Women’s rights activists from Gaza are raising awareness about the horrific violence women face in the coastal enclave, including the very real danger of being murdered by their own family members.
A ground-breaking campaign for women’s rights in Gaza is being conducted mostly on social media, which aims to encourage women to expose harassment they have encountered while safeguarding their honor.
Individuals behind the campaign explain that sexual harassment in Gaza is a common issue which is not addressed because of Palestinian society’s traditional and religious nature.
Zinab Animi, head of Institute for the Defense of Women in Gaza, said that an Arab and Muslim woman has tremendous difficulty complaining to the police or testifying in court, and therefore the phenomenon is treated with silence by Gaza’s society.
She said that while the troubling phenomenon is widespread, it is hard to collect accurate data, as shame, tradition and society prohibit discussion of the problem.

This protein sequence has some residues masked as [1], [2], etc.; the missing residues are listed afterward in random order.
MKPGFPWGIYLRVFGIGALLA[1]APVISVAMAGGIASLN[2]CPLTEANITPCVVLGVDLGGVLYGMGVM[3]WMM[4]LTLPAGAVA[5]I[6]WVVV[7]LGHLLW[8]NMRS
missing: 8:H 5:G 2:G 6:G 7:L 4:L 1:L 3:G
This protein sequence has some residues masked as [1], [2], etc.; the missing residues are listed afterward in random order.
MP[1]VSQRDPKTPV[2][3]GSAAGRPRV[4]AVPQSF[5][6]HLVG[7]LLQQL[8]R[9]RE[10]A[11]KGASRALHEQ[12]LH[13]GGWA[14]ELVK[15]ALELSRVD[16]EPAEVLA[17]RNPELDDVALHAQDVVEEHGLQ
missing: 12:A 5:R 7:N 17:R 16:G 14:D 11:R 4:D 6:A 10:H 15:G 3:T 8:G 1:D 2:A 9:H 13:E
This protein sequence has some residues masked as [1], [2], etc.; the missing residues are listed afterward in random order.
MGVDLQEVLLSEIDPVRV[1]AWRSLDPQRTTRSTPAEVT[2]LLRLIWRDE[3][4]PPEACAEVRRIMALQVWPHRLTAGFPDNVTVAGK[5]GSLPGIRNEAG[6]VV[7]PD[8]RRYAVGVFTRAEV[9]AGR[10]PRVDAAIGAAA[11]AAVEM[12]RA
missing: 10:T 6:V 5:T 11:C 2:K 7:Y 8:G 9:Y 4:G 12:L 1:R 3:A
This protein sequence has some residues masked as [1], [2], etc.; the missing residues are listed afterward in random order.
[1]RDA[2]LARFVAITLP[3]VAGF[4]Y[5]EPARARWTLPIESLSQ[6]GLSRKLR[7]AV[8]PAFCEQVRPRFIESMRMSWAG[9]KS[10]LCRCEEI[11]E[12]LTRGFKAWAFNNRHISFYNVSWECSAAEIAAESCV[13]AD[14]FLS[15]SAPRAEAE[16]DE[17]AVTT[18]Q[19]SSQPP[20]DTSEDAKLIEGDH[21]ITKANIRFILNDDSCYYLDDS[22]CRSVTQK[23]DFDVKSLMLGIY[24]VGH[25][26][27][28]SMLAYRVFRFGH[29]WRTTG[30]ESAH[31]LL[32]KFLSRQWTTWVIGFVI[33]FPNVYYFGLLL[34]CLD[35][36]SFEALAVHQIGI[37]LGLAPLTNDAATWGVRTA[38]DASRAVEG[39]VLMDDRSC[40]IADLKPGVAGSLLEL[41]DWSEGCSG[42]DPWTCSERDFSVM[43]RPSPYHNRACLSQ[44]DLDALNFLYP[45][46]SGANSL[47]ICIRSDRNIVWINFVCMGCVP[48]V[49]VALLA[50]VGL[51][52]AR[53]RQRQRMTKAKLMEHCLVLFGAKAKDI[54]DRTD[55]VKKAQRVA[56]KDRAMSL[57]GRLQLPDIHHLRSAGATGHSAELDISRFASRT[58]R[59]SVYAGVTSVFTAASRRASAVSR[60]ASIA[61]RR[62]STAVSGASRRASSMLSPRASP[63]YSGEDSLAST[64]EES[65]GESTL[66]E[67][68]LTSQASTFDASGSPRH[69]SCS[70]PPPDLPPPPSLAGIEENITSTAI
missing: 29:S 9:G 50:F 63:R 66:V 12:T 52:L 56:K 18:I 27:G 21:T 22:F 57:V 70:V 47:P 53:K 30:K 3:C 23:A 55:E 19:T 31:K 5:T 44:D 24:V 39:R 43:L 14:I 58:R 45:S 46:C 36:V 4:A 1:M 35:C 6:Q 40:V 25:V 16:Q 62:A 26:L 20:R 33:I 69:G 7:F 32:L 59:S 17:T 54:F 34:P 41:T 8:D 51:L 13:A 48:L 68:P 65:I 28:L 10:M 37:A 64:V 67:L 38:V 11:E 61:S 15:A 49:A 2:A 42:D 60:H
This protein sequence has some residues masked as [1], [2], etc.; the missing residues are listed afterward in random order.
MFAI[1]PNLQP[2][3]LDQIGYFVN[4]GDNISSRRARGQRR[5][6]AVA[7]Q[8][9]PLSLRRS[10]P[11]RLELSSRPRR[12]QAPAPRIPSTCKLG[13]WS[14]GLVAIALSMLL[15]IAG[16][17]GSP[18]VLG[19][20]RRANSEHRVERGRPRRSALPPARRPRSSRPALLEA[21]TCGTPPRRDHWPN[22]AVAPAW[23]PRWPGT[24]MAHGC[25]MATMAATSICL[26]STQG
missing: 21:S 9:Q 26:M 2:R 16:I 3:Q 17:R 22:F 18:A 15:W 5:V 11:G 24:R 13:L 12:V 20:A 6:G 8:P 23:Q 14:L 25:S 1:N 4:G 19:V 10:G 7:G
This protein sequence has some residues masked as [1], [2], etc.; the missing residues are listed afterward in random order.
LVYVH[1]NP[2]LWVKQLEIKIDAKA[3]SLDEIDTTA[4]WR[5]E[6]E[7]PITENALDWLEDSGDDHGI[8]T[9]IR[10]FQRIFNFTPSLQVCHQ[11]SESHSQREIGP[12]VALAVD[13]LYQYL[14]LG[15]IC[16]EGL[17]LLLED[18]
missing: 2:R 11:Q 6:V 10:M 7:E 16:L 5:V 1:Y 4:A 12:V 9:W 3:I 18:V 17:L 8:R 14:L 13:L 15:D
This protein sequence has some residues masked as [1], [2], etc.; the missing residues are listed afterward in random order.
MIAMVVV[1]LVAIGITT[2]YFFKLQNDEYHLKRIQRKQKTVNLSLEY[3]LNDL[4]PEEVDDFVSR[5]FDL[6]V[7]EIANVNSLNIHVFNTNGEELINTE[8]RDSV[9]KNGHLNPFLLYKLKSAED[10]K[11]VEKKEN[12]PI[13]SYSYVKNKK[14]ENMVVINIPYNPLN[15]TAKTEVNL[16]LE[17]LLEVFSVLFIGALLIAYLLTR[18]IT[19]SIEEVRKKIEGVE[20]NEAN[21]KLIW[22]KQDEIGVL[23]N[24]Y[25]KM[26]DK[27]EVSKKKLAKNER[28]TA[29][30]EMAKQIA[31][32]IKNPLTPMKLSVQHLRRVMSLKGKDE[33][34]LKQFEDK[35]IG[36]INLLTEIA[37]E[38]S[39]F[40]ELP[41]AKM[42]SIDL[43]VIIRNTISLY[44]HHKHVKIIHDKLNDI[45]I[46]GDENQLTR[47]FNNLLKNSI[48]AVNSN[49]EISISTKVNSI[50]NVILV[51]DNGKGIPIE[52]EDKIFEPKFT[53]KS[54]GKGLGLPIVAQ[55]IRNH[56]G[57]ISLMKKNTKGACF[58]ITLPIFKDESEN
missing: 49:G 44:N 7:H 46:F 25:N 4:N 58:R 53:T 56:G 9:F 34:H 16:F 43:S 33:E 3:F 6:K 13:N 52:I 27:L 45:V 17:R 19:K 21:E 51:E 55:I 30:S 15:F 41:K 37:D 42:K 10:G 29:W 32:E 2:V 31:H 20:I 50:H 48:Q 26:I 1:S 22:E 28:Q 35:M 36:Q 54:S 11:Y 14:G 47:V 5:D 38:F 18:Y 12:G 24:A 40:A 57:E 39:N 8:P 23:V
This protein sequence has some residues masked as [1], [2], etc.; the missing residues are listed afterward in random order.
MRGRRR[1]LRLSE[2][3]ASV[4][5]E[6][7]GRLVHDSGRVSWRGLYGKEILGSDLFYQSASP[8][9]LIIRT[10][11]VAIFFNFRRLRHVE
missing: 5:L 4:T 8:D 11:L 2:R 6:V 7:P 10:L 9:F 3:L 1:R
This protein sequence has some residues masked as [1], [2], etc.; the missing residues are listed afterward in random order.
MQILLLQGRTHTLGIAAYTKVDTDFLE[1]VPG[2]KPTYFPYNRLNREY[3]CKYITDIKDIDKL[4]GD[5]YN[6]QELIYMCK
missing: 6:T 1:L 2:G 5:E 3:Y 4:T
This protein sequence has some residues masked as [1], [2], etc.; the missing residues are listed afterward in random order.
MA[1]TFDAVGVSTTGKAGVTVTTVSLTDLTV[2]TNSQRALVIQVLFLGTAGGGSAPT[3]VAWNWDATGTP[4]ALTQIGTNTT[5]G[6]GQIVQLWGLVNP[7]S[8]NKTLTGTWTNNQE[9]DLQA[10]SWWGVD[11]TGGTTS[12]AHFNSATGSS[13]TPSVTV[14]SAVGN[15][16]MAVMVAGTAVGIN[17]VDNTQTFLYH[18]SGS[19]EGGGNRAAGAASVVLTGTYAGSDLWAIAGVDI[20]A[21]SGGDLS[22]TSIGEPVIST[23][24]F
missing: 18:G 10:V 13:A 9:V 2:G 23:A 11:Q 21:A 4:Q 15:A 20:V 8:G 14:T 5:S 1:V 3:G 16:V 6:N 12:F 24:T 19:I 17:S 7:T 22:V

Muslim society traditionally deals with sexual assault only within the family, and the female victim is often the one punished. She may even be murdered in an “honor killing” perpetrated by a family member.
Bringing awareness to such crimes in Hamas-ruled Gaza is a breach of religious, traditional and social conventions, and therefore the anonymity afforded by social media is an optimal platform to address the issue.
Some, however, have chosen to reveal their identity. Tamam Abu Salama recounted how she was harassed by a bus driver on a school bus, and at the time did not understand what she was encountering.
Abu Salama is a Brussels-based activist and is part of the growing Gazan community in Belgium. She explained that in the wake of social and economic collapse in the Strip, attacks on Gazan women have increased, with no judicial system for them to turn to.
Women’s rights activists are seeking to breach the wall of silence and shatter the taboo on discussing sexual harassment.
Many on social media are demanding that the campaign be broadened to include the defense of children. They describe verbal and physical assaults on children in public and at schools that include boys and girls.